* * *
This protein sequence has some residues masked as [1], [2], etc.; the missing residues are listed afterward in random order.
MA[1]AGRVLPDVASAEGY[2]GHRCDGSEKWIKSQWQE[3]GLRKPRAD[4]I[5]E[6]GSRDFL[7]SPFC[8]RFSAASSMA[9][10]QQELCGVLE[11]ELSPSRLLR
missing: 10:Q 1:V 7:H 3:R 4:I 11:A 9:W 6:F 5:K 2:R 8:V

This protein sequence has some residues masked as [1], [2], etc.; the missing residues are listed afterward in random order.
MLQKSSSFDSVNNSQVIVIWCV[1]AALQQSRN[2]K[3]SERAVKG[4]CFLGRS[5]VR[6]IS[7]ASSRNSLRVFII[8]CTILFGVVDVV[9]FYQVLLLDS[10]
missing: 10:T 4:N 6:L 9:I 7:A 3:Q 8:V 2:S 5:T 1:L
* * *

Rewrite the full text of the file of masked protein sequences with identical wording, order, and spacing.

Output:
This protein sequence has some residues masked as [1], [2], etc.; the missing residues are listed afterward in random order.
MA[1]AGRVLPDVASAEGY[2]GHRCDGSEKWIKSQWQE[3]GLRKPRAD[4]I[5]E[6]GSRDFL[7]SPFC[8]RFSAASSMA[9][10]QQELCGVLE[11]ELSPSRLLR
missing: 10:Q 1:V 7:H 3:R 4:I 11:A 9:W 6:F 5:K 2:R 8:V

This protein sequence has some residues masked as [1], [2], etc.; the missing residues are listed afterward in random order.
MLQKSSSFDSVNNSQVIVIWCV[1]AALQQSRN[2]K[3]SERAVKG[4]CFLGRS[5]VR[6]IS[7]ASSRNSLRVFII[8]CTILFGVVDVV[9]FYQVLLLDS[10]
missing: 10:T 4:N 6:L 9:I 7:A 3:Q 8:V 2:S 5:T 1:L